FoI opens up government to scrutiny

Ministers and the Commons' authorities have lost two key battles to keep sensitive information under wraps. Robert Verkaik, Law Editor, says the tide may be turning against those who advocate secret government.

This week the tide seems to have turned in favour of those who want to see the legislation used to uncover unpalatable truths about those who govern us. Two important rulings, one by the Information Commissioner and the other by the Information Tribunal, have extended the scope of the Act and dealt a blow to those who would prefer Britain to remain a secret state.

In a key ruling on the decision-making process during the build-up to the Iraq war, the Information Commissioner, Richard Thomas, has ordered the Government to disclose the relevant Cabinet minutes. In his judgment, Mr Thomas said that this was one of the most important decisions a government could take and therefore there was strong public interest in disclosure.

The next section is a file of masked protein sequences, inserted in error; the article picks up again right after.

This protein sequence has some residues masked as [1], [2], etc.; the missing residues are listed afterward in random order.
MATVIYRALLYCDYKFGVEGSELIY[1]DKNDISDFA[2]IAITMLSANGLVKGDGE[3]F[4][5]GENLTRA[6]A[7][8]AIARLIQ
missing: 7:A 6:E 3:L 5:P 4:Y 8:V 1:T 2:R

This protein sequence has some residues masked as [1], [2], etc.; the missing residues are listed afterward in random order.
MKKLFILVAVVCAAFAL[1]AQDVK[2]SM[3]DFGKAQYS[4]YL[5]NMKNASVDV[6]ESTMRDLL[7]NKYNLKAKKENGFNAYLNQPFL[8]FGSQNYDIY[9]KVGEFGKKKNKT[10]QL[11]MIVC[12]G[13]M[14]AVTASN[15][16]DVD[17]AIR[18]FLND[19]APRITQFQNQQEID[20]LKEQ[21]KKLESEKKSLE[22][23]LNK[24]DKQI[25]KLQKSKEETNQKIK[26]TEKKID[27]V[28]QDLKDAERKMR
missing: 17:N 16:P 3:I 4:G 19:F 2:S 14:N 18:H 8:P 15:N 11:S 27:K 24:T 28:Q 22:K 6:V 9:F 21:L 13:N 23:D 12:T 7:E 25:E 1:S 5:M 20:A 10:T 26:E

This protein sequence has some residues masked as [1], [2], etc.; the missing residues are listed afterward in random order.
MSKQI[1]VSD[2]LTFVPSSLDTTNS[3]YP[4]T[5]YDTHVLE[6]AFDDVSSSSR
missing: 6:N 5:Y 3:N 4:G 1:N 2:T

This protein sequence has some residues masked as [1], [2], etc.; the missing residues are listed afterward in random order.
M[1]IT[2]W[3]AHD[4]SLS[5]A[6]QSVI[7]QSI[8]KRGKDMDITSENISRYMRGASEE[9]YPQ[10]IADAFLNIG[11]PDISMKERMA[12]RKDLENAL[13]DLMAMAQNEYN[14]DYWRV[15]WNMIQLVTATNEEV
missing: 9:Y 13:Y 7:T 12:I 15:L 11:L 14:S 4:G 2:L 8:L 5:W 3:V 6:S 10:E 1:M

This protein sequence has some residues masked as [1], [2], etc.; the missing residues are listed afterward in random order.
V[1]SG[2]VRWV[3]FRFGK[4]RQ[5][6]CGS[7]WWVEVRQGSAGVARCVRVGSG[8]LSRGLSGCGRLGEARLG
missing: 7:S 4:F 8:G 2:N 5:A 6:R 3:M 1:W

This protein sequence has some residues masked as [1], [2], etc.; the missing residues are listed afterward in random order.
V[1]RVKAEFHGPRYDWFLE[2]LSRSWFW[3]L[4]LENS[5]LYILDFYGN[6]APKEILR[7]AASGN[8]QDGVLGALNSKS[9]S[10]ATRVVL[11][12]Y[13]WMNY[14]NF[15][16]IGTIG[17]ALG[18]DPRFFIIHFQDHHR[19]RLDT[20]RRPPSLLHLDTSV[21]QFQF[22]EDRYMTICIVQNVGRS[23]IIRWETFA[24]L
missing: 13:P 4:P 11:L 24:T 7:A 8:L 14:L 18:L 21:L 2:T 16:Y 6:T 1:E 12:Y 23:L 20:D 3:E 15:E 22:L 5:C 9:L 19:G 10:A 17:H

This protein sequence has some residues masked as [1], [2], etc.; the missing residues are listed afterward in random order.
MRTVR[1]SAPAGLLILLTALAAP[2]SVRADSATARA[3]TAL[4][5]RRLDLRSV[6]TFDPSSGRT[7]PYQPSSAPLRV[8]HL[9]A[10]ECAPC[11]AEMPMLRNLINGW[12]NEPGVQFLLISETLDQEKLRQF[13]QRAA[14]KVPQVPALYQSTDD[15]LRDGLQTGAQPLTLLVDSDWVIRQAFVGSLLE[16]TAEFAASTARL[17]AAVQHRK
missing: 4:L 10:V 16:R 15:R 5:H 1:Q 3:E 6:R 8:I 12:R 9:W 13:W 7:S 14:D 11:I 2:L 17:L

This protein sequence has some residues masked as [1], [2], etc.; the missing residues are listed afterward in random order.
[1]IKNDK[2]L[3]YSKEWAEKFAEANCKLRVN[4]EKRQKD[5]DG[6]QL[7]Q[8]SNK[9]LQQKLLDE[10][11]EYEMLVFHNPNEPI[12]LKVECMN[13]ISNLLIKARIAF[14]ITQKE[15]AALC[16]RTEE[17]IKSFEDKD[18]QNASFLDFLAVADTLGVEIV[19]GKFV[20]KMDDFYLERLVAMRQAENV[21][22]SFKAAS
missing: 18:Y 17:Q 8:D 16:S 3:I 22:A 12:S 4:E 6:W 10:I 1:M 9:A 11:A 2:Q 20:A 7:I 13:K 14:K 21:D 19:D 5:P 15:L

Although Mr Thomas insists this ruling does not set a precedent, it is an important step towards a more open government.

The former Justice Secretary Lord Falconer was clear that he thought all Cabinet minutes fell outside the ambit of the new legislation and could only be made public under the 30-year rule. This is a view shared throughout Whitehall.

The second important ruling this week has increased the pressure on the authorities of the House of Commons to introduce a more open system for the granting and administration of MPs' expenses.

Under the judgment, MPs will be forced to disclose much more detail about how they spend their £22,000 second-home allowance.

Individual furniture invoices and mortgage arrangements could be released to the public as a result of the Tribunal's judgment which described Parliament's scrutiny of expenses as "deeply unsatisfactory".

Taken with another ruling by the same Tribunal last year, which ordered MPs and ministers to be more forthcoming about their travel expenses, these two judgments have pushed back the boundaries of secret government.

Ministers and the Commons' authorities are now considering their options. The Commons may look to the High Court to overturn the tribunal decision.

Freedom of Information: FoI opens up government to scrutiny (The Independent, 29 February 2008)